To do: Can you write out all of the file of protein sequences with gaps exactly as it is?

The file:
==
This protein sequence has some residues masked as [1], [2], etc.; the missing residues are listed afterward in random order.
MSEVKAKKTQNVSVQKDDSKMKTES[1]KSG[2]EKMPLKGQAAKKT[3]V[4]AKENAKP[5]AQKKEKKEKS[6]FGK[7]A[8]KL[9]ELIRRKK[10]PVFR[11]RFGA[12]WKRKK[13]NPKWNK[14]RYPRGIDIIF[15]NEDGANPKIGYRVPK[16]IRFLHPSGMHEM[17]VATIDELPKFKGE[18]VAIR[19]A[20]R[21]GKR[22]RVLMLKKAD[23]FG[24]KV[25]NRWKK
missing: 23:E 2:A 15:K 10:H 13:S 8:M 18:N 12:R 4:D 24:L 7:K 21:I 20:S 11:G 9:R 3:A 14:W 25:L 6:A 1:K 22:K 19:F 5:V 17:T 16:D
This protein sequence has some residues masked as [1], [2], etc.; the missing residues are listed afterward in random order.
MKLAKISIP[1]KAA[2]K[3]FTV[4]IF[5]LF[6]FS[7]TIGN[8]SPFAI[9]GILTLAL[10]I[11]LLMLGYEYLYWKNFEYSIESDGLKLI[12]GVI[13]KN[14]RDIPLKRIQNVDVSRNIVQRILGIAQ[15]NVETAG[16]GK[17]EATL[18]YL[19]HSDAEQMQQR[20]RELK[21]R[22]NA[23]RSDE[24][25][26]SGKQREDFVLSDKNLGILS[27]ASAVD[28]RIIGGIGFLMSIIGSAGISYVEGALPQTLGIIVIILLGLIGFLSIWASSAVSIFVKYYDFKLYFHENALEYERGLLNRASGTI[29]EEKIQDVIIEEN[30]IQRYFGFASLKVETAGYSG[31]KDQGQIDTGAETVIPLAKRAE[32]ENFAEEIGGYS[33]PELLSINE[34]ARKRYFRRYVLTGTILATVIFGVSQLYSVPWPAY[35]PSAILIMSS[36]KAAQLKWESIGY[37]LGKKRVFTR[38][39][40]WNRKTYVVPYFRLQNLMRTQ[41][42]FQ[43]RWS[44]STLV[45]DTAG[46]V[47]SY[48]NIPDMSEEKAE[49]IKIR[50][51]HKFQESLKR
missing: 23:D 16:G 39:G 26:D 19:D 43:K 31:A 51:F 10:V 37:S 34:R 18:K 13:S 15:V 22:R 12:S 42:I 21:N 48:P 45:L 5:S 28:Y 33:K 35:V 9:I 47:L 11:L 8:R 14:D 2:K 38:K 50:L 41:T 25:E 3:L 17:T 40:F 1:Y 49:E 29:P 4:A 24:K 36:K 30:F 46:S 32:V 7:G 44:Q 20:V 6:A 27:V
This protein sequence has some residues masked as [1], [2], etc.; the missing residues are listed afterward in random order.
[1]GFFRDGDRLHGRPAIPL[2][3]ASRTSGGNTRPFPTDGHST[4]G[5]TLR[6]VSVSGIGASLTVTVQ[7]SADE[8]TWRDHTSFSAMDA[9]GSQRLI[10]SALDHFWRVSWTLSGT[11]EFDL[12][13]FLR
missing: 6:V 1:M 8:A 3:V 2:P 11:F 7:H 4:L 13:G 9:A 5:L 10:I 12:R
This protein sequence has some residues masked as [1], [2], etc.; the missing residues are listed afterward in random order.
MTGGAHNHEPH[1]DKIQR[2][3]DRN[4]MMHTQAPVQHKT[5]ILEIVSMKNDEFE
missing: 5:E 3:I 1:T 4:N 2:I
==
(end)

This protein sequence has some residues masked as [1], [2], etc.; the missing residues are listed afterward in random order.
MSEVKAKKTQNVSVQKDDSKMKTES[1]KSG[2]EKMPLKGQAAKKT[3]V[4]AKENAKP[5]AQKKEKKEKS[6]FGK[7]A[8]KL[9]ELIRRKK[10]PVFR[11]RFGA[12]WKRKK[13]NPKWNK[14]RYPRGIDIIF[15]NEDGANPKIGYRVPK[16]IRFLHPSGMHEM[17]VATIDELPKFKGE[18]VAIR[19]A[20]R[21]GKR[22]RVLMLKKAD[23]FG[24]KV[25]NRWKK
missing: 23:E 2:A 15:K 10:H 13:S 8:M 18:N 12:R 4:D 24:L 7:K 21:I 20:S 11:G 9:R 3:A 14:W 25:L 6:A 1:K 22:K 19:F 5:V 17:T 16:D
This protein sequence has some residues masked as [1], [2], etc.; the missing residues are listed afterward in random order.
MKLAKISIP[1]KAA[2]K[3]FTV[4]IF[5]LF[6]FS[7]TIGN[8]SPFAI[9]GILTLAL[10]I[11]LLMLGYEYLYWKNFEYSIESDGLKLI[12]GVI[13]KN[14]RDIPLKRIQNVDVSRNIVQRILGIAQ[15]NVETAG[16]GK[17]EATL[18]YL[19]HSDAEQMQQR[20]RELK[21]R[22]NA[23]RSDE[24][25][26]SGKQREDFVLSDKNLGILS[27]ASAVD[28]RIIGGIGFLMSIIGSAGISYVEGALPQTLGIIVIILLGLIGFLSIWASSAVSIFVKYYDFKLYFHENALEYERGLLNRASGTI[29]EEKIQDVIIEEN[30]IQRYFGFASLKVETAGYSG[31]KDQGQIDTGAETVIPLAKRAE[32]ENFAEEIGGYS[33]PELLSINE[34]ARKRYFRRYVLTGTILATVIFGVSQLYSVPWPAY[35]PSAILIMSS[36]KAAQLKWESIGY[37]LGKKRVFTR[38][39][40]WNRKTYVVPYFRLQNLMRTQ[41][42]FQ[43]RWS[44]STLV[45]DTAG[46]V[47]SY[48]NIPDMSEEKAE[49]IKIR[50][51]HKFQESLKR
missing: 23:D 16:G 39:G 26:D 19:D 43:K 31:A 51:F 10:V 37:S 34:R 18:K 13:S 15:V 22:R 12:S 42:I 21:N 48:P 45:L 5:S 28:Y 33:K 35:V 9:I 47:L 11:L 8:R 14:D 2:K 38:K 50:L 41:T 25:E 3:L 17:T 40:F 1:Y 49:E 29:P 4:A 24:K 36:K 30:F 46:S 32:V 7:G 44:Q 20:V 6:A 27:V
This protein sequence has some residues masked as [1], [2], etc.; the missing residues are listed afterward in random order.
[1]GFFRDGDRLHGRPAIPL[2][3]ASRTSGGNTRPFPTDGHST[4]G[5]TLR[6]VSVSGIGASLTVTVQ[7]SADE[8]TWRDHTSFSAMDA[9]GSQRLI[10]SALDHFWRVSWTLSGT[11]EFDL[12][13]FLR
missing: 6:V 1:M 8:A 3:V 2:P 11:F 7:H 4:L 13:G 9:A 5:L 10:I 12:R
This protein sequence has some residues masked as [1], [2], etc.; the missing residues are listed afterward in random order.
MTGGAHNHEPH[1]DKIQR[2][3]DRN[4]MMHTQAPVQHKT[5]ILEIVSMKNDEFE
missing: 5:E 3:I 1:T 4:N 2:I